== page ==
Culture Changes Might Mean Saying Goodbye to Original Employees

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Part 4 of a 5-Part Series from a Business Coach Perspective:
Top 5 Leadership Growing Pains Seen by This Business Coach 

When original employees don’t adjust well to culture change, tough decisions lie ahead!

You hired Sally 5 years ago, and she's been your righthand person, confidant, and friend. You are Sally were the company culture. As you grow, you'll introduce automation and new team members and identify and document the processes and procedures for a stable growth strategy. Suddenly, you're not sitting elbow to elbow with Sally anymore. Other team members may be more experienced and qualified to contribute in ways that Sally only wishes she could. She may feel threatened and displaced, even angry.

I've seen business owners hold on to original team members to the point of the employee becoming a detriment to the company. Even though you've provided additional training and have had multiple reassuring discussions, some employees can't tolerate that they are no longer your one and only. Sadly, they may need to move on. Still, the thought of this difficult conversation leaves entrepreneurs with a great deal of guilt and worry about this now underperforming employee's future outside the company.

How to determine if a long-time employee is no longer a culture fit.

You'll usually see developing resistance and something resembling a temper tantrum or the cold shoulder treatment. I've seen original team members employ emotional manipulation to sabotage a growing culture and the newcomers contributing to it. This behavior comes from a place of fear and insecurity, which frankly might be warranted. Sally may have been your right-hand person, but now there's a good chance the company's needs have outgrown her skillset. Some may consider her ways “old school” at this point.

In my experience, most business owners do an excellent job of redefining this person's role, but the employee may need more than that. They no longer feel as important, capable, and significant to your success. Soon, you and your devoted employee are miserable, which takes a toll on you and your newer employees.

Unhappy employees are often unwilling to adapt their style or grow their skillset.

The employee stuck in the old way of thinking is performing tasks using outdated technology. When asked to upgrade their skills to adapt to new technology, they may rebel, saying their way has always worked just fine, so why fix it if it isn't broken?

Employees who feel left out and threatened may treat the newcomers rudely and attempt to sabotage their success. This behavior comes from a desire to prove their worth; to you, but also themselves.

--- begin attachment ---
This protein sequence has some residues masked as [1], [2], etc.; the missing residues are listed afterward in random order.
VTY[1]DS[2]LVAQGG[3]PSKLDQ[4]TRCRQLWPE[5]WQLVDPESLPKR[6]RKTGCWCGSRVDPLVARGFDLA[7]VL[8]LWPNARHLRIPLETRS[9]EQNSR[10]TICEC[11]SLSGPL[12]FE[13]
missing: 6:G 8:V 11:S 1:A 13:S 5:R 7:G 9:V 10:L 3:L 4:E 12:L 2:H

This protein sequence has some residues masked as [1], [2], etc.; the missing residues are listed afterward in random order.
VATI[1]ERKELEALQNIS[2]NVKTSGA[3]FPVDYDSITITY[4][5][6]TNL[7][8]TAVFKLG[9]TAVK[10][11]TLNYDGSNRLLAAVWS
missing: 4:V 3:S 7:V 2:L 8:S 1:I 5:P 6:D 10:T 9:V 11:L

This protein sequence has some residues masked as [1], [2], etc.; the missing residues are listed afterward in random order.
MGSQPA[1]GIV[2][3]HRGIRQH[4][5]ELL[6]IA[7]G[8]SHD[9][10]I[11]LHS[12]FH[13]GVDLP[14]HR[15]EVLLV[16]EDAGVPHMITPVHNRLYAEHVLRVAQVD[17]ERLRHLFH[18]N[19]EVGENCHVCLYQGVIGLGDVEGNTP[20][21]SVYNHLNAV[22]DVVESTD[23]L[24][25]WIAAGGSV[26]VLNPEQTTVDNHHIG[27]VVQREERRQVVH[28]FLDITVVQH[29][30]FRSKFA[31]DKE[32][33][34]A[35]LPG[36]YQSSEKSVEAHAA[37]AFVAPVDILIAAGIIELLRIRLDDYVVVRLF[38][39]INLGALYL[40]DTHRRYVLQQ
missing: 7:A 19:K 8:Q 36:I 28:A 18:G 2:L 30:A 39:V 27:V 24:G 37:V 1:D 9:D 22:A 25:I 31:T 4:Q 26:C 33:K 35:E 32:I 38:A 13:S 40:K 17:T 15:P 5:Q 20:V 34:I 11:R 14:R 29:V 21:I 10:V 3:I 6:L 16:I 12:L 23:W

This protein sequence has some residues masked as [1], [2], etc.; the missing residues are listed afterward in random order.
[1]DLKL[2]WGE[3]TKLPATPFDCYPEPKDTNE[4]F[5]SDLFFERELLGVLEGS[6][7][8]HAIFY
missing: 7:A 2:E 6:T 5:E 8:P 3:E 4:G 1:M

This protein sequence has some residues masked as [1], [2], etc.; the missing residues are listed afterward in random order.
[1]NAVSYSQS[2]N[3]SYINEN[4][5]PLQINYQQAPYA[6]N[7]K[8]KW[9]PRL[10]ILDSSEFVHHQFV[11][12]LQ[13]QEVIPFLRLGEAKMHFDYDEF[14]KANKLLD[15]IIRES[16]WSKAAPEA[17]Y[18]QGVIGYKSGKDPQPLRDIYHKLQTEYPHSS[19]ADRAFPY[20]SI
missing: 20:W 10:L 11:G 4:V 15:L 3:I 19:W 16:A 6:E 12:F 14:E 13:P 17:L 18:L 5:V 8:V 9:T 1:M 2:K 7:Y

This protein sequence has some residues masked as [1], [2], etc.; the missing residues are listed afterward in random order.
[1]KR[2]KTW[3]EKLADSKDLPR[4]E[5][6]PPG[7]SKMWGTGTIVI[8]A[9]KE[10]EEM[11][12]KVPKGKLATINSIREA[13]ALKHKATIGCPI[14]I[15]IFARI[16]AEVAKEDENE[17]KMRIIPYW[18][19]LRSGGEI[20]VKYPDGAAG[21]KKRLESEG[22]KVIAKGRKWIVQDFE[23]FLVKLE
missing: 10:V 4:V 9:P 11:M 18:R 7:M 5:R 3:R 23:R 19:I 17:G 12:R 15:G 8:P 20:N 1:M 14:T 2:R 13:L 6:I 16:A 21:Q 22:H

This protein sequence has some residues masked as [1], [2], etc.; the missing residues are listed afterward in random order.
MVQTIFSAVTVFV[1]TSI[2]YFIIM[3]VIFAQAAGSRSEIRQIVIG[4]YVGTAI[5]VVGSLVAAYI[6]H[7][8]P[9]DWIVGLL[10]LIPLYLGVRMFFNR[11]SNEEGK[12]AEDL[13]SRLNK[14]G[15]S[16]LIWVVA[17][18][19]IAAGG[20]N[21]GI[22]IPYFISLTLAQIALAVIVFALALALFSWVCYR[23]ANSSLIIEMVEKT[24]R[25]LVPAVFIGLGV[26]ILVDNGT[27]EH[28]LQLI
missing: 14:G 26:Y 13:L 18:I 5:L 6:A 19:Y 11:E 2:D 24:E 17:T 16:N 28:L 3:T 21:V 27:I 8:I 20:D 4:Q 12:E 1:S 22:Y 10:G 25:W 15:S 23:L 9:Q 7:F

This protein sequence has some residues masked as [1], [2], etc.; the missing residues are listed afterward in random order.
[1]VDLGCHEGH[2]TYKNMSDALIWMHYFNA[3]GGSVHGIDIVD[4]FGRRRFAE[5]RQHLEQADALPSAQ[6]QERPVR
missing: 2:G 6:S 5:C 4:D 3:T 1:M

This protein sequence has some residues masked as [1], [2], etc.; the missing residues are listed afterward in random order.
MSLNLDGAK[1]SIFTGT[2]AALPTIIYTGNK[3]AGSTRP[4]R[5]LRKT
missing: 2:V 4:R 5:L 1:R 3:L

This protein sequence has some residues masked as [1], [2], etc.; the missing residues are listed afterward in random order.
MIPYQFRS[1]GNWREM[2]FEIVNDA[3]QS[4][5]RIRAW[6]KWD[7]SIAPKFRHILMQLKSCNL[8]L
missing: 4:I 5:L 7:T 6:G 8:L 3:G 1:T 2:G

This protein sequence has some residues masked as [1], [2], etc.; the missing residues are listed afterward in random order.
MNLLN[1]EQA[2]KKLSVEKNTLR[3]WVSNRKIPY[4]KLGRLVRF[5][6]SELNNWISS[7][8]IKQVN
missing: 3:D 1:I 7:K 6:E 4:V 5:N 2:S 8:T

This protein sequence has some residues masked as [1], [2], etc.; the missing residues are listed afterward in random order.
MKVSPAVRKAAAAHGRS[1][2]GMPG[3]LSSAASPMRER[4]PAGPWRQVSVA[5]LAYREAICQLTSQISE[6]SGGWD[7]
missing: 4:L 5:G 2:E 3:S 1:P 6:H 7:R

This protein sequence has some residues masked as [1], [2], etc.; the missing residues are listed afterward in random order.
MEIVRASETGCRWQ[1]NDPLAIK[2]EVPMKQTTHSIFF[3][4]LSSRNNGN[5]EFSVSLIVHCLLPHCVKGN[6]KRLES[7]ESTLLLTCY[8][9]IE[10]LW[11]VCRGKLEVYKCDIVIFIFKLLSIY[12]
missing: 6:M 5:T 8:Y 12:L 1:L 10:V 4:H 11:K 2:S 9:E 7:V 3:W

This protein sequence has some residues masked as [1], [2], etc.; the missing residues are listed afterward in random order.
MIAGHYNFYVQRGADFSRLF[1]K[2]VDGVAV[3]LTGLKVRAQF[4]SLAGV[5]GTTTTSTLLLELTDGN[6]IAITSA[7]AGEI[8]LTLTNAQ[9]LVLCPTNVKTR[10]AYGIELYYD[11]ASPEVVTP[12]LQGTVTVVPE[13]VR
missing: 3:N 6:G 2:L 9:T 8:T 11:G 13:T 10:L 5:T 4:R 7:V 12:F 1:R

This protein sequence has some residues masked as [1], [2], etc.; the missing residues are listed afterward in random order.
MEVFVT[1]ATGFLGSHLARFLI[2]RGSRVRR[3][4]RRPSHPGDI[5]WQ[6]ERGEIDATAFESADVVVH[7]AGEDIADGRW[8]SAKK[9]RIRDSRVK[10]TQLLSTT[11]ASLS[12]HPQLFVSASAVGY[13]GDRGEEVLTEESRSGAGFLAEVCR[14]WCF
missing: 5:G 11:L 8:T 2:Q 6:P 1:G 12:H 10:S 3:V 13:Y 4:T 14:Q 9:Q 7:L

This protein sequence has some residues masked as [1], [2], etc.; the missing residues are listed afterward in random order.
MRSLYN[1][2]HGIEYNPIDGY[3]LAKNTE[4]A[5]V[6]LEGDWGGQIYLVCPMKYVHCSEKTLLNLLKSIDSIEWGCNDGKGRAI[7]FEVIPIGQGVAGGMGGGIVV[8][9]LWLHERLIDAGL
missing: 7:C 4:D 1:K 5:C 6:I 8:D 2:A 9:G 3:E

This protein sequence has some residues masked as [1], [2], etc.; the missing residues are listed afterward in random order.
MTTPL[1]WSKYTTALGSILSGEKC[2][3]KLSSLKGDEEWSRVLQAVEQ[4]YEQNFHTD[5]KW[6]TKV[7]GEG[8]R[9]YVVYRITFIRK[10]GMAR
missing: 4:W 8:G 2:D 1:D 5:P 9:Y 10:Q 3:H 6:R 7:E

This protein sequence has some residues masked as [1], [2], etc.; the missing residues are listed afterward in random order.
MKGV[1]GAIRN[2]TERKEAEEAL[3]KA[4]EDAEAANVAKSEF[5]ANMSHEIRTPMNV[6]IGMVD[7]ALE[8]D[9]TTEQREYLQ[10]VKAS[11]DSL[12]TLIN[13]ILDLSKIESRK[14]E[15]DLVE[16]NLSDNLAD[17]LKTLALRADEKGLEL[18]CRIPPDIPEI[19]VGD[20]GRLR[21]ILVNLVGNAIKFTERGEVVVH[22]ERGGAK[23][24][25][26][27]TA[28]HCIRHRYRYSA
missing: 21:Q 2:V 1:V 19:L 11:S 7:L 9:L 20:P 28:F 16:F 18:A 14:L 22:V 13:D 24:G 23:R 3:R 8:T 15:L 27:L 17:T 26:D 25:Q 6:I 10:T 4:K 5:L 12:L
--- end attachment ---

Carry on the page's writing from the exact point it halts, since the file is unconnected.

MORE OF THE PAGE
You may feel that this employee has become suddenly needy. The truth is they miss being your confidant and spending hours a day with you. They may feel like a lackey as their duties are siphoned off and given to someone more qualified to meet your growing needs.

Is it time to say goodbye?New culture may mean letting go of longtime employees

In my experience as a business coach, it takes time for long-time employees who are stuck in their old-school ways to adapt to the changes brought about by company growth. It also takes a lot of patience and commitment from the founder.

Before you dismiss a once loyal employee who was critical to your success–and probably your sanity–make every attempt to include them in your developing culture and growth plan. Think about their qualities, what they love doing, and the areas where they thrive. Is there a place in the company where his or her skills, personality, and positive traits would be valued?

Could you allow this employee to be a part of the big-picture discussions? While you may now consider their skills outdated, the fact that they know you well and understand your idiosyncrasies (yes, we all have them) is valuable. Get creative, avoid typecasting, and discuss exciting options with your employee. Mostly though, give them time.

Then, if all else fails, the final ultimatum is presented: Find a home in this company or find what you deserve; a workplace that makes you happy.

There is one thing I can say for sure: If an original employee becomes miserable due to your growth strategy, they are as distraught about it as you are. If they are unbending, the healthiest, happiest opportunity for both of you is kindly letting them go their own way. I witness this frequently, and most of the time, both parties end up happy.

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